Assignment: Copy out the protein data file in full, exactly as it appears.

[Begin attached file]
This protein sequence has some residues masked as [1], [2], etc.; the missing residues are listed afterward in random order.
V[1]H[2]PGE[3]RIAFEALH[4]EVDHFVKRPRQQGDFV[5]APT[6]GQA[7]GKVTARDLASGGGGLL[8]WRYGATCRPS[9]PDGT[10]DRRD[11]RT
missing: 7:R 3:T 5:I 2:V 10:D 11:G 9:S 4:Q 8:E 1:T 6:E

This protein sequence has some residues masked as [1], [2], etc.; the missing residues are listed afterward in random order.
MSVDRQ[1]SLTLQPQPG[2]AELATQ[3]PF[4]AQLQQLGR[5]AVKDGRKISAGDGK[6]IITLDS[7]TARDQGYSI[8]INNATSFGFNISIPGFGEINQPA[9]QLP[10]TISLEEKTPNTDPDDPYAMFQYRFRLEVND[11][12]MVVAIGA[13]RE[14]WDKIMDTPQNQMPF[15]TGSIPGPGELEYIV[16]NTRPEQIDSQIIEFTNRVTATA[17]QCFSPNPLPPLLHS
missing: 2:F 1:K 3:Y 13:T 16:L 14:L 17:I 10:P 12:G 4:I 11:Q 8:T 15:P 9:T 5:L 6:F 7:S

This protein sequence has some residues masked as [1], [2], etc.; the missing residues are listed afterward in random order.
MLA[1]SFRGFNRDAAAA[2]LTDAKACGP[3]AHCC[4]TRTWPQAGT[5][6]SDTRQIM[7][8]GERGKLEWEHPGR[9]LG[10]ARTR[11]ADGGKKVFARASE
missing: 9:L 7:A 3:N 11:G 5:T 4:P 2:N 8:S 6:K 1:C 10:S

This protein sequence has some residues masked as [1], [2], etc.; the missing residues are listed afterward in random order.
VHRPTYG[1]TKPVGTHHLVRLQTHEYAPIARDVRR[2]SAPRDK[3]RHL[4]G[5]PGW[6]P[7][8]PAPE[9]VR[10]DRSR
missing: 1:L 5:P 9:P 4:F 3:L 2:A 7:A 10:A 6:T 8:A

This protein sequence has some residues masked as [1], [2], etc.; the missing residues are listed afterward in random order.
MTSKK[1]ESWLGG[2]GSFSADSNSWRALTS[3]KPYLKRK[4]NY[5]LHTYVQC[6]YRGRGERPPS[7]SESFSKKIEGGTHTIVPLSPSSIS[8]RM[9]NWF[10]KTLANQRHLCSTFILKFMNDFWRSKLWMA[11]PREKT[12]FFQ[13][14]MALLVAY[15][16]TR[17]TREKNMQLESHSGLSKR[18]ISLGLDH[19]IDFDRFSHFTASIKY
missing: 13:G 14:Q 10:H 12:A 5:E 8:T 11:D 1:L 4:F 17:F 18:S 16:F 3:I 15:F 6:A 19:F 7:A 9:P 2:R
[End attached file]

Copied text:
This protein sequence has some residues masked as [1], [2], etc.; the missing residues are listed afterward in random order.
V[1]H[2]PGE[3]RIAFEALH[4]EVDHFVKRPRQQGDFV[5]APT[6]GQA[7]GKVTARDLASGGGGLL[8]WRYGATCRPS[9]PDGT[10]DRRD[11]RT
missing: 7:R 3:T 5:I 2:V 10:D 11:G 9:S 4:Q 8:E 1:T 6:E

This protein sequence has some residues masked as [1], [2], etc.; the missing residues are listed afterward in random order.
MSVDRQ[1]SLTLQPQPG[2]AELATQ[3]PF[4]AQLQQLGR[5]AVKDGRKISAGDGK[6]IITLDS[7]TARDQGYSI[8]INNATSFGFNISIPGFGEINQPA[9]QLP[10]TISLEEKTPNTDPDDPYAMFQYRFRLEVND[11][12]MVVAIGA[13]RE[14]WDKIMDTPQNQMPF[15]TGSIPGPGELEYIV[16]NTRPEQIDSQIIEFTNRVTATA[17]QCFSPNPLPPLLHS
missing: 2:F 1:K 3:Y 13:T 16:L 14:L 17:I 10:P 12:G 4:I 11:Q 8:T 15:P 9:T 5:L 6:F 7:S

This protein sequence has some residues masked as [1], [2], etc.; the missing residues are listed afterward in random order.
MLA[1]SFRGFNRDAAAA[2]LTDAKACGP[3]AHCC[4]TRTWPQAGT[5][6]SDTRQIM[7][8]GERGKLEWEHPGR[9]LG[10]ARTR[11]ADGGKKVFARASE
missing: 9:L 7:A 3:N 11:G 5:T 4:P 2:N 8:S 6:K 1:C 10:S

This protein sequence has some residues masked as [1], [2], etc.; the missing residues are listed afterward in random order.
VHRPTYG[1]TKPVGTHHLVRLQTHEYAPIARDVRR[2]SAPRDK[3]RHL[4]G[5]PGW[6]P[7][8]PAPE[9]VR[10]DRSR
missing: 1:L 5:P 9:P 4:F 3:L 2:A 7:A 10:A 6:T 8:A

This protein sequence has some residues masked as [1], [2], etc.; the missing residues are listed afterward in random order.
MTSKK[1]ESWLGG[2]GSFSADSNSWRALTS[3]KPYLKRK[4]NY[5]LHTYVQC[6]YRGRGERPPS[7]SESFSKKIEGGTHTIVPLSPSSIS[8]RM[9]NWF[10]KTLANQRHLCSTFILKFMNDFWRSKLWMA[11]PREKT[12]FFQ[13][14]MALLVAY[15][16]TR[17]TREKNMQLESHSGLSKR[18]ISLGLDH[19]IDFDRFSHFTASIKY
missing: 13:G 14:Q 10:H 12:A 5:E 8:T 11:D 1:L 4:F 17:F 18:S 16:F 3:I 15:F 6:A 19:F 7:A 9:P 2:R